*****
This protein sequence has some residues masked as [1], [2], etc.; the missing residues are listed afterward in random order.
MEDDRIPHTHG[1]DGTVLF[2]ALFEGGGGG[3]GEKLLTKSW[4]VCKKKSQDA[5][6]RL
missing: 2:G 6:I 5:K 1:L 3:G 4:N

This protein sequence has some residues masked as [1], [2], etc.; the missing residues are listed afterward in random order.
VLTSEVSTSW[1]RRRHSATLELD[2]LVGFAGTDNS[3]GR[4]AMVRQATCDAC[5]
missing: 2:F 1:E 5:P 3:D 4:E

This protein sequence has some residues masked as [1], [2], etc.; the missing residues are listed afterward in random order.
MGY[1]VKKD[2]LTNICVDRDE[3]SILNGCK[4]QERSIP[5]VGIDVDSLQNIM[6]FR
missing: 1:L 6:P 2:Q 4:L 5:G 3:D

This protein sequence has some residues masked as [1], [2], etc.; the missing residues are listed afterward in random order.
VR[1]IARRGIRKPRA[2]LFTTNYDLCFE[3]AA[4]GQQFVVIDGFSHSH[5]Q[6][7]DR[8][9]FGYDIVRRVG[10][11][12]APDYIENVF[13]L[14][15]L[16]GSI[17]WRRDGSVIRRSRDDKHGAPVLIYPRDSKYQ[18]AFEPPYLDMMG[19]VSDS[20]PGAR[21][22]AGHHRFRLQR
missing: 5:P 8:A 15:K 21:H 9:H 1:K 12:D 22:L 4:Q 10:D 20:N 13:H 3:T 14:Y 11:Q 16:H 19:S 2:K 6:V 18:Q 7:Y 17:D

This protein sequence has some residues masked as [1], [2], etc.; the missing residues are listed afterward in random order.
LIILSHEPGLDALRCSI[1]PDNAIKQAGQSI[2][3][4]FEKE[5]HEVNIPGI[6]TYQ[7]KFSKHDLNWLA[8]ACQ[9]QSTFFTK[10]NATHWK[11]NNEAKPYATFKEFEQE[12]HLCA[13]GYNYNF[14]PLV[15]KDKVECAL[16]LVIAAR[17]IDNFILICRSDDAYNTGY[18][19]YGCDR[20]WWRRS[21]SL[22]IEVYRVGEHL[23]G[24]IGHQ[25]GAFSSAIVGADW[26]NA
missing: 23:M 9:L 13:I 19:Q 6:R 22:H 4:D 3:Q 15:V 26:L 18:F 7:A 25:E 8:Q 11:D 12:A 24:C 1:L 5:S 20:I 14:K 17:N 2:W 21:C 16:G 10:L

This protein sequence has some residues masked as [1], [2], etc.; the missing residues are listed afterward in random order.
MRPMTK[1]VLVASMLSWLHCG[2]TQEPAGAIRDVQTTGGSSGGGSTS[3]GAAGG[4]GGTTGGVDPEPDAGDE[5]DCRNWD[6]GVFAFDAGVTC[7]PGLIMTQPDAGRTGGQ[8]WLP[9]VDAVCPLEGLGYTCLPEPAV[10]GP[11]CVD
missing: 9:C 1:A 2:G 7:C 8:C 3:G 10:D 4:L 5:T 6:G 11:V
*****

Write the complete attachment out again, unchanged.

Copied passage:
This protein sequence has some residues masked as [1], [2], etc.; the missing residues are listed afterward in random order.
MEDDRIPHTHG[1]DGTVLF[2]ALFEGGGGG[3]GEKLLTKSW[4]VCKKKSQDA[5][6]RL
missing: 2:G 6:I 5:K 1:L 3:G 4:N

This protein sequence has some residues masked as [1], [2], etc.; the missing residues are listed afterward in random order.
VLTSEVSTSW[1]RRRHSATLELD[2]LVGFAGTDNS[3]GR[4]AMVRQATCDAC[5]
missing: 2:F 1:E 5:P 3:D 4:E

This protein sequence has some residues masked as [1], [2], etc.; the missing residues are listed afterward in random order.
MGY[1]VKKD[2]LTNICVDRDE[3]SILNGCK[4]QERSIP[5]VGIDVDSLQNIM[6]FR
missing: 1:L 6:P 2:Q 4:L 5:G 3:D

This protein sequence has some residues masked as [1], [2], etc.; the missing residues are listed afterward in random order.
VR[1]IARRGIRKPRA[2]LFTTNYDLCFE[3]AA[4]GQQFVVIDGFSHSH[5]Q[6][7]DR[8][9]FGYDIVRRVG[10][11][12]APDYIENVF[13]L[14][15]L[16]GSI[17]WRRDGSVIRRSRDDKHGAPVLIYPRDSKYQ[18]AFEPPYLDMMG[19]VSDS[20]PGAR[21][22]AGHHRFRLQR
missing: 5:P 8:A 15:K 21:H 9:H 1:K 12:D 22:L 4:Q 10:D 20:N 13:H 3:T 14:Y 11:Q 16:H 19:S 2:K 6:V 18:Q 7:Y 17:D

This protein sequence has some residues masked as [1], [2], etc.; the missing residues are listed afterward in random order.
LIILSHEPGLDALRCSI[1]PDNAIKQAGQSI[2][3][4]FEKE[5]HEVNIPGI[6]TYQ[7]KFSKHDLNWLA[8]ACQ[9]QSTFFTK[10]NATHWK[11]NNEAKPYATFKEFEQE[12]HLCA[13]GYNYNF[14]PLV[15]KDKVECAL[16]LVIAAR[17]IDNFILICRSDDAYNTGY[18][19]YGCDR[20]WWRRS[21]SL[22]IEVYRVGEHL[23]G[24]IGHQ[25]GAFSSAIVGADW[26]NA
missing: 23:M 9:L 13:I 19:Q 6:R 22:H 4:D 3:Q 15:V 26:L 18:F 7:A 25:E 8:Q 11:D 12:A 24:C 1:L 5:S 20:I 14:K 17:N 2:W 21:C 16:G 10:L

This protein sequence has some residues masked as [1], [2], etc.; the missing residues are listed afterward in random order.
MRPMTK[1]VLVASMLSWLHCG[2]TQEPAGAIRDVQTTGGSSGGGSTS[3]GAAGG[4]GGTTGGVDPEPDAGDE[5]DCRNWD[6]GVFAFDAGVTC[7]PGLIMTQPDAGRTGGQ[8]WLP[9]VDAVCPLEGLGYTCLPEPAV[10]GP[11]CVD
missing: 9:C 1:A 2:G 7:C 8:C 3:G 10:D 4:L 5:T 6:G 11:V